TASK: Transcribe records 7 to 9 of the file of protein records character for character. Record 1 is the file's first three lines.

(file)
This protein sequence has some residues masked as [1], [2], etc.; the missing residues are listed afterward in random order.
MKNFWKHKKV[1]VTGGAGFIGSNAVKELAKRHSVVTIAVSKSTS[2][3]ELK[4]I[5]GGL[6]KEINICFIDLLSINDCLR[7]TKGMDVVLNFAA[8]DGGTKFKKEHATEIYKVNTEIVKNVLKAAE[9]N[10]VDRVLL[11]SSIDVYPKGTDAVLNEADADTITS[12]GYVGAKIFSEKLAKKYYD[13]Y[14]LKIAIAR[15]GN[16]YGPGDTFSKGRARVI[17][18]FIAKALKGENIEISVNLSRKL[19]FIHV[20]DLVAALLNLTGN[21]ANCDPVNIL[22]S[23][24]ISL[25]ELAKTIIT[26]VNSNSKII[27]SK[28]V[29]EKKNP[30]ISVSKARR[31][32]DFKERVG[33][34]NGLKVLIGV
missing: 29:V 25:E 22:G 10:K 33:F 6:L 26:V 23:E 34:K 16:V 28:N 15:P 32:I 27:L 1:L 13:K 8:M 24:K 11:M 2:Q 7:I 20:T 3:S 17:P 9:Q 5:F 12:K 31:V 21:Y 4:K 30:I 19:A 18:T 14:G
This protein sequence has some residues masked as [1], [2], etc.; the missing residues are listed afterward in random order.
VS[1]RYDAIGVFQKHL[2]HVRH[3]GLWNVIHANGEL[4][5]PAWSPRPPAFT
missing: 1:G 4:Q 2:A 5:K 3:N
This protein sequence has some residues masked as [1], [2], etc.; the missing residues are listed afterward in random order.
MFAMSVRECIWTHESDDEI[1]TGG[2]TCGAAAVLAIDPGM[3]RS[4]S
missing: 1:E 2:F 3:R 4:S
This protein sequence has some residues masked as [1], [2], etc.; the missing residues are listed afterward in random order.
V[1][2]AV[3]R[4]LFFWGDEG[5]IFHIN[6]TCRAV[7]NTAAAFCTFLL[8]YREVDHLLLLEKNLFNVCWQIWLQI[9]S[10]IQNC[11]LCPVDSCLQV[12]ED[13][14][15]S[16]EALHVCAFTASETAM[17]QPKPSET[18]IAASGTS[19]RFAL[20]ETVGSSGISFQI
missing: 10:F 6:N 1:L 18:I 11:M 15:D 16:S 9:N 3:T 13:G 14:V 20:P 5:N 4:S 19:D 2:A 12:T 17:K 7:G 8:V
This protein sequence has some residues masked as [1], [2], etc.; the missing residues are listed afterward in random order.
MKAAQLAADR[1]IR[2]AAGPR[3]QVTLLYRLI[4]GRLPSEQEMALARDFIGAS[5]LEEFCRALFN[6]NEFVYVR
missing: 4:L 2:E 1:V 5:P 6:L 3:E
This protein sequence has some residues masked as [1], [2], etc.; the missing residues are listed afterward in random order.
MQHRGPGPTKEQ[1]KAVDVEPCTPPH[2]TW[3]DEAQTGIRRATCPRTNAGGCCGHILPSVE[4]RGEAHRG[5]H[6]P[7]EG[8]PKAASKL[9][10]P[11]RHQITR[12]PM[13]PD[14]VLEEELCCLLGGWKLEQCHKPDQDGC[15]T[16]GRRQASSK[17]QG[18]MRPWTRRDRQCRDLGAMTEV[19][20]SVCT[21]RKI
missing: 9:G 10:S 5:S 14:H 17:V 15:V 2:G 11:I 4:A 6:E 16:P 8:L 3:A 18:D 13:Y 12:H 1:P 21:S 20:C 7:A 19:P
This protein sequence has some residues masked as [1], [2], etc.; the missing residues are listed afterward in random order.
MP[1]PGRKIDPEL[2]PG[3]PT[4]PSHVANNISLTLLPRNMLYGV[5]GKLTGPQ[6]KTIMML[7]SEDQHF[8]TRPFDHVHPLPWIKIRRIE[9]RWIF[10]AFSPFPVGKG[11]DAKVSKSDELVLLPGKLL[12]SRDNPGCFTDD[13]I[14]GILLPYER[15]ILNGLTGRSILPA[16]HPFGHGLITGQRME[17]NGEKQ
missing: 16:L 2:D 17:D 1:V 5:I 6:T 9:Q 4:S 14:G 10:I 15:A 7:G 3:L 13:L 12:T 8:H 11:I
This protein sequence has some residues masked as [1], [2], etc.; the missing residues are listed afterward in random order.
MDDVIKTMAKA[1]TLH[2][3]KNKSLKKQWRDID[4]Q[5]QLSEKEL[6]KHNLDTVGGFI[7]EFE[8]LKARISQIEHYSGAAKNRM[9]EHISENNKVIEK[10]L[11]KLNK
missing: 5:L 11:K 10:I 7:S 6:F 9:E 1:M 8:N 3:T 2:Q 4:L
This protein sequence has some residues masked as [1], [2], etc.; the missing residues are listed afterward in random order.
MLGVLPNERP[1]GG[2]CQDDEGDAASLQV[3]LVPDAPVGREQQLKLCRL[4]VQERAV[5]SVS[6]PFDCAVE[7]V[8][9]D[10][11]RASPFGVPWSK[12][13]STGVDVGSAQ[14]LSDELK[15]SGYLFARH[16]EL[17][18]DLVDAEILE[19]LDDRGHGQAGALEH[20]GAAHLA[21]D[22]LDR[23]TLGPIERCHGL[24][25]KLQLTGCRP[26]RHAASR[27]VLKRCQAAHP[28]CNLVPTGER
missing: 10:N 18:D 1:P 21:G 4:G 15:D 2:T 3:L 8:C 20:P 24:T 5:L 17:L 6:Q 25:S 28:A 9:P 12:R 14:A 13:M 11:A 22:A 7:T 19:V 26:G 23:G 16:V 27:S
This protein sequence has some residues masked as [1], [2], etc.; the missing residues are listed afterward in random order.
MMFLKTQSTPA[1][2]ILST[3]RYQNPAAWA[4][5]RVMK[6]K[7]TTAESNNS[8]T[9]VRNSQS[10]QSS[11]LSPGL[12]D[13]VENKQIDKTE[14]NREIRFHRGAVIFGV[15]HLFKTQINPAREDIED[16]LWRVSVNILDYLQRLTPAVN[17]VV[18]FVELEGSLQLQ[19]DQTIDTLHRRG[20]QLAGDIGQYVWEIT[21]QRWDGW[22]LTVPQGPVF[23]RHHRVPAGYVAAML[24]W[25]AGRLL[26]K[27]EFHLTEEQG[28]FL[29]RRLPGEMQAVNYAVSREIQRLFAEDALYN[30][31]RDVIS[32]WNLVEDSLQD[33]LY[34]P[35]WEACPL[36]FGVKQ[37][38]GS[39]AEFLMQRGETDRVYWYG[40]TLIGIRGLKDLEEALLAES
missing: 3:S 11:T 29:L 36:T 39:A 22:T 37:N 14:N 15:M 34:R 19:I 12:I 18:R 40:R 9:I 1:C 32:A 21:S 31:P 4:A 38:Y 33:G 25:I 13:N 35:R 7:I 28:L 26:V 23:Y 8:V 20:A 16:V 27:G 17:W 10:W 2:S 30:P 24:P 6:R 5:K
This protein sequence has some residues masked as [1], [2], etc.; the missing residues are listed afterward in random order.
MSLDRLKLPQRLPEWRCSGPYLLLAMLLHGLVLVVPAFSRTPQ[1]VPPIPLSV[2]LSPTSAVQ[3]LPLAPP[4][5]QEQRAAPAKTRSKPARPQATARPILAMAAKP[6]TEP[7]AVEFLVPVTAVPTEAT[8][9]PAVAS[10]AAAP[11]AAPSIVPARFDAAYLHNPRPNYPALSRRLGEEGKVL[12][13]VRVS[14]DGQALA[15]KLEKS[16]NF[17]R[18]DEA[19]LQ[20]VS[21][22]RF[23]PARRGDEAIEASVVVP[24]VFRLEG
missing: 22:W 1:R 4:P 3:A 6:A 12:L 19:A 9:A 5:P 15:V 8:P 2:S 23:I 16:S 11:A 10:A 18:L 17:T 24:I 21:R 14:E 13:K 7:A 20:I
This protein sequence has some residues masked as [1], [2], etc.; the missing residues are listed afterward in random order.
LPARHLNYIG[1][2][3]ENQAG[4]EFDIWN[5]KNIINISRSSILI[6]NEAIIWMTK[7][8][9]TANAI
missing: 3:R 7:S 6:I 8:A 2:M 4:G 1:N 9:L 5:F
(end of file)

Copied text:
This protein sequence has some residues masked as [1], [2], etc.; the missing residues are listed afterward in random order.
MP[1]PGRKIDPEL[2]PG[3]PT[4]PSHVANNISLTLLPRNMLYGV[5]GKLTGPQ[6]KTIMML[7]SEDQHF[8]TRPFDHVHPLPWIKIRRIE[9]RWIF[10]AFSPFPVGKG[11]DAKVSKSDELVLLPGKLL[12]SRDNPGCFTDD[13]I[14]GILLPYER[15]ILNGLTGRSILPA[16]HPFGHGLITGQRME[17]NGEKQ
missing: 16:L 2:D 17:D 1:V 5:I 6:T 9:Q 4:S 14:G 10:I 15:A 7:G 3:L 13:L 12:T 8:H 11:I
This protein sequence has some residues masked as [1], [2], etc.; the missing residues are listed afterward in random order.
MDDVIKTMAKA[1]TLH[2][3]KNKSLKKQWRDID[4]Q[5]QLSEKEL[6]KHNLDTVGGFI[7]EFE[8]LKARISQIEHYSGAAKNRM[9]EHISENNKVIEK[10]L[11]KLNK
missing: 5:L 11:K 10:I 7:S 6:F 9:E 1:M 8:N 3:T 2:Q 4:L
This protein sequence has some residues masked as [1], [2], etc.; the missing residues are listed afterward in random order.
MLGVLPNERP[1]GG[2]CQDDEGDAASLQV[3]LVPDAPVGREQQLKLCRL[4]VQERAV[5]SVS[6]PFDCAVE[7]V[8][9]D[10][11]RASPFGVPWSK[12][13]STGVDVGSAQ[14]LSDELK[15]SGYLFARH[16]EL[17][18]DLVDAEILE[19]LDDRGHGQAGALEH[20]GAAHLA[21]D[22]LDR[23]TLGPIERCHGL[24][25]KLQLTGCRP[26]RHAASR[27]VLKRCQAAHP[28]CNLVPTGER
missing: 10:N 18:D 1:P 21:G 4:G 15:D 2:T 3:L 8:C 20:P 24:T 5:L 17:L 6:Q 25:S 28:A 9:P 12:R 14:A 13:M 11:A 22:A 7:T 19:V 26:G 23:G 16:V 27:S